Avocados (Persea americana) originated in Mexico and Central America. The first records of avocados were discovered in Aztec writings, and avocado seeds were discovered buried inside Aztec cities along with other rubble. (The modern name "avocado" actually comes from the Aztec word "ahuacati," meaning testicles, which described how the avocado fruit looked hanging on the tree.) Avocados are now grown in warm and tropical climates around the world, in U.S. Department of Agriculture plant hardiness zones 9 through 12.
Avocado Preferred Climate
The preferred avocado tree zones are tropical and Mediterranean climates where temperatures stay warm year-round. The avocado tree is a tropical plant and does not like frost or temperatures under 50 degrees Fahrenheit. In spite of that, mature trees can tolerate brief periods at temperatures as low as 28 F.
In addition, avocado trees prefer high humidity of 60 to 80 percent. They can also grow in drier climates (with no less than 40 percent humidity), but more problems may occur with the fruit or tree. The tree needs a high level of moisture and plenty of nutrients in the soil.
South of the U.S. Border
Mexico, Central America and some regions of South America have the frost-free climate, high water quality and rich soil necessary to keep avocados healthy. Approximately one-half of all avocados sold in the United States come from Mexico, with Indonesia and the USA growing an additional one-third. Central America and South America provide the rest of the avocados for the U.S. market.
U.S. Avocado Tree Zones
It is possible to grow avocados in the United States in certain conditions. The best areas for avocado trees are in the West, Southwest, along the Gulf Coast and in the South, where many gardens are in the ideal avocado tree zones of USDA zones 9 to 11. These zones are relatively frost-free and have fairly even climates.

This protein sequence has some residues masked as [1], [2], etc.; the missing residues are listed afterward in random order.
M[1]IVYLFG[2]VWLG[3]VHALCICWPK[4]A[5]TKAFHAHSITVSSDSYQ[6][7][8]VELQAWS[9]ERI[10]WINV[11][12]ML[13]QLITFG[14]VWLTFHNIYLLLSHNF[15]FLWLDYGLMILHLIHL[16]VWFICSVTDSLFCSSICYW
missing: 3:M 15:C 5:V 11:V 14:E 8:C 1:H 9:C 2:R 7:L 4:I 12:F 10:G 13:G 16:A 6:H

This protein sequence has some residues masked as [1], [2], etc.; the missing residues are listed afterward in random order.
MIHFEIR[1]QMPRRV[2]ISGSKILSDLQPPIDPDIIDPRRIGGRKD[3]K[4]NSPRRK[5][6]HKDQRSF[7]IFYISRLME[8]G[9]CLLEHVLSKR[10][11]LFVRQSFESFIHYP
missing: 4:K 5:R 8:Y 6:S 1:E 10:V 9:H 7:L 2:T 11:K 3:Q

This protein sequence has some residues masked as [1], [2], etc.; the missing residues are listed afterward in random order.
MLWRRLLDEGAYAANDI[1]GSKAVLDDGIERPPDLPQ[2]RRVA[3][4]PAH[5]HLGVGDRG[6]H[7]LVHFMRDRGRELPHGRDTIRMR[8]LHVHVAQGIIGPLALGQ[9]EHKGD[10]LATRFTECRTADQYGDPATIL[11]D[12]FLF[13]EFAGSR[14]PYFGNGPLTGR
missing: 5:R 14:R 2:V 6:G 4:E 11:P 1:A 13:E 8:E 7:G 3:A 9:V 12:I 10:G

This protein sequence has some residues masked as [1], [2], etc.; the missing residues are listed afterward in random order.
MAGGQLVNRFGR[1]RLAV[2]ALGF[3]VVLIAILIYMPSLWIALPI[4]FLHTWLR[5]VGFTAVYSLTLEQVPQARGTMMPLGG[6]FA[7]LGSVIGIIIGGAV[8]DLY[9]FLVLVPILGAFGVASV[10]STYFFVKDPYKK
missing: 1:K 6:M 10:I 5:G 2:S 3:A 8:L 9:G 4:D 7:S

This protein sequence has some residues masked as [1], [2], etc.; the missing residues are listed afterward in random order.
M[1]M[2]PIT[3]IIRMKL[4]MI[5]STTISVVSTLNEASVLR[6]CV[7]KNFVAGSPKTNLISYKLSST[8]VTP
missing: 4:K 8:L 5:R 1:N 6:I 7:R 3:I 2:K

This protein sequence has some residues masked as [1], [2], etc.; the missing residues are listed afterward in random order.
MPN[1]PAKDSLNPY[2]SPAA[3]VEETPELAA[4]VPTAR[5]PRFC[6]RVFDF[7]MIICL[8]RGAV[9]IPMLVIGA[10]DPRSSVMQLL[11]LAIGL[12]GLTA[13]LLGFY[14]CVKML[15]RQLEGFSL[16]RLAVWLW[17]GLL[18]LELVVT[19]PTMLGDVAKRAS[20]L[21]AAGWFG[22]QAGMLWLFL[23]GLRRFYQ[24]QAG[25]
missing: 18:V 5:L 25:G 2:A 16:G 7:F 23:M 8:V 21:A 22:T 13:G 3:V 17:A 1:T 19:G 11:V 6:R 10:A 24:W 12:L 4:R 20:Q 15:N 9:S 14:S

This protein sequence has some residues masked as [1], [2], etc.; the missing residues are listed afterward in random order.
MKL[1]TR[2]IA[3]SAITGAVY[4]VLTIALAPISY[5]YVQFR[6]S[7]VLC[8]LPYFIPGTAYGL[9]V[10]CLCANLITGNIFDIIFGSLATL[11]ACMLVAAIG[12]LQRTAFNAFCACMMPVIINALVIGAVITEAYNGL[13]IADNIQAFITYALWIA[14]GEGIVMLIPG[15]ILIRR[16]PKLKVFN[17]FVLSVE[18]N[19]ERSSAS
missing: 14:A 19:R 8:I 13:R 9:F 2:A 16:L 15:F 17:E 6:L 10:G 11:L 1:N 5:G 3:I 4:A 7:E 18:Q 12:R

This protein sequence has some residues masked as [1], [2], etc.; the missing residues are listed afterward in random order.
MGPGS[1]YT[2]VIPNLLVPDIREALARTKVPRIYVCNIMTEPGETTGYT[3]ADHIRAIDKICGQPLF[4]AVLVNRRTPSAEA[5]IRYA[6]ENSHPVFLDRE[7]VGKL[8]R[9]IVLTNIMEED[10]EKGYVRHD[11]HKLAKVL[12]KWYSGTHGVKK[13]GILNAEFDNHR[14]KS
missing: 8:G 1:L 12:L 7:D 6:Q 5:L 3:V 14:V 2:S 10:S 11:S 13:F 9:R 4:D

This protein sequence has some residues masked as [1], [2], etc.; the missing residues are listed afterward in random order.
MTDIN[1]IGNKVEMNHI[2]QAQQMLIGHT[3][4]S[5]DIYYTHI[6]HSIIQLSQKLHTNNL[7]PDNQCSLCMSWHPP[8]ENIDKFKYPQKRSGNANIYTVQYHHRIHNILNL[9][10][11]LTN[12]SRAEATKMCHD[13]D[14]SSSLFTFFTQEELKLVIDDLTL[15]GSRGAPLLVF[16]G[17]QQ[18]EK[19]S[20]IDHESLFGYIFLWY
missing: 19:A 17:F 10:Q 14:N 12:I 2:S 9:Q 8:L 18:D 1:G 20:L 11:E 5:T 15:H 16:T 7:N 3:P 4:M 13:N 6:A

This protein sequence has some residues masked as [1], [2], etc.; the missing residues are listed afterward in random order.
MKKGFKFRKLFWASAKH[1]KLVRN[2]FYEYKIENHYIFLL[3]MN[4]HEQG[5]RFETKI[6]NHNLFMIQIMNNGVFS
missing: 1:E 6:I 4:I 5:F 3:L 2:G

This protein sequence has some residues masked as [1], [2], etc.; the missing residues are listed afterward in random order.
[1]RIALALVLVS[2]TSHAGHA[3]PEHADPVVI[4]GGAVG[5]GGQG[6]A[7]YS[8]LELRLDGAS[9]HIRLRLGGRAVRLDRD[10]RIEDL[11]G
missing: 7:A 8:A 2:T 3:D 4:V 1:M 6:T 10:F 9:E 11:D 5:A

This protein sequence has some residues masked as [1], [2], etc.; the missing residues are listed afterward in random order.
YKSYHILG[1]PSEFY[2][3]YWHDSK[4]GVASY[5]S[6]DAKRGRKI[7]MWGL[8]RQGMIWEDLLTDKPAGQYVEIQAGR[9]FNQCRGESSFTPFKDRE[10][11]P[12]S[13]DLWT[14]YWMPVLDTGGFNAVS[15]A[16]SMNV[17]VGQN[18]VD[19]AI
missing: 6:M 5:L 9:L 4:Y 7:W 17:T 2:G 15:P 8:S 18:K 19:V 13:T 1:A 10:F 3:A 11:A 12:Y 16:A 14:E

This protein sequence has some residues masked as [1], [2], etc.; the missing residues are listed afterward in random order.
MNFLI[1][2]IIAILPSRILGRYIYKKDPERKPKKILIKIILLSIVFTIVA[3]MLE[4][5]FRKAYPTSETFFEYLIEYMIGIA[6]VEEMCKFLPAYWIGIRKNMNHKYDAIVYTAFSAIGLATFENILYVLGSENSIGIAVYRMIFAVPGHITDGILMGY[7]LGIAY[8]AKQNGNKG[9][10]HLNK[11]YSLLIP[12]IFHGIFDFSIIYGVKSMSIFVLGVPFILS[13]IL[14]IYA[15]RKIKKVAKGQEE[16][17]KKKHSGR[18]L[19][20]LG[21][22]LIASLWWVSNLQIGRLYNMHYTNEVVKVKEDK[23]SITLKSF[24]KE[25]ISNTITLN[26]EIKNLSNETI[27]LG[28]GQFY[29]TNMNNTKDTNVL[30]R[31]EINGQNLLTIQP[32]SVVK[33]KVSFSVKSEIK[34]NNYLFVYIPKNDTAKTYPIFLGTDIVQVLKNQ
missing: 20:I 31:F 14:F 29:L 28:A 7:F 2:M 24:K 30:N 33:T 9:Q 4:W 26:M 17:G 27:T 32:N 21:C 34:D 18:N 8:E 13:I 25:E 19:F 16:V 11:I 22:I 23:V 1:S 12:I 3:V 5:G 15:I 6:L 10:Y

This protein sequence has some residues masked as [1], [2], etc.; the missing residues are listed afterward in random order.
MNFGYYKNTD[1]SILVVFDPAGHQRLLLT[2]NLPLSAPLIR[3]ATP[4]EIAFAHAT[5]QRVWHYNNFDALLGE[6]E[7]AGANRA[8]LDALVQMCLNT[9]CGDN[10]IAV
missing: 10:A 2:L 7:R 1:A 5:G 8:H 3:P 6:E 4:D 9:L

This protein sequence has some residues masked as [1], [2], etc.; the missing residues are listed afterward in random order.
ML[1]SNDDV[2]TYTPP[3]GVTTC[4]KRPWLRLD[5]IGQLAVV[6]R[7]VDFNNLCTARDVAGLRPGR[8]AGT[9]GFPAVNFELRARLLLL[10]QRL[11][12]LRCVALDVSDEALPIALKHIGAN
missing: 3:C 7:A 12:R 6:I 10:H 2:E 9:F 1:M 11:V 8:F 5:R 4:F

All areas in these zones may not be suitable, however, because avocado trees also need moisture and rich soil. Many of the warmer zones in the United States are too dry for avocado growing.
In less than ideal climates, dwarf cultivars such as 'Wurtz' can be grown in containers in warm sunrooms and greenhouses, where winter temperatures remain above 55 F and summers between 75 and 85 F. Use a hand truck to move the tree out into the summer garden for a "vacation" and take it indoors when fall arrives.
Australia Avocado Industry
Australia has a large avocado-growing industry, with over 70 varieties grown all over the country. Avocado trees were first introduced to Australia in 1840. The seeds were planted in the royal garden, and it was determined that Australia was an ideal growing climate for avocados.
While Australia did not export its avocados to any other country in 2010, since then the export market has been developed and is increasing. By 2017-2018, the export market encompassed 2.3 percent of Australia's total avocado production. More than 80 percent of those exports went to Malaysia and Singapore.
Avocado Growing Latitudes
Latitudes at the 0 degree latitudinal mark (right around the equator) grow the healthiest avocados. However, avocado trees can grow in warm, frost-free gardens between the latitudes of 30 degrees north to 35 degrees south — as far north as Maryland and as far south as South Africa and Australia.
Brenda Priddy has more than 10 years of crafting and design experience, as well as more than six years of professional writing experience. Her work appears in online publications such as Donna Rae at Home, Five Minutes for Going Green and Daily Mayo. Priddy also writes for Archstone Business Solutions and holds an Associate of Arts in English from McLennan Community College.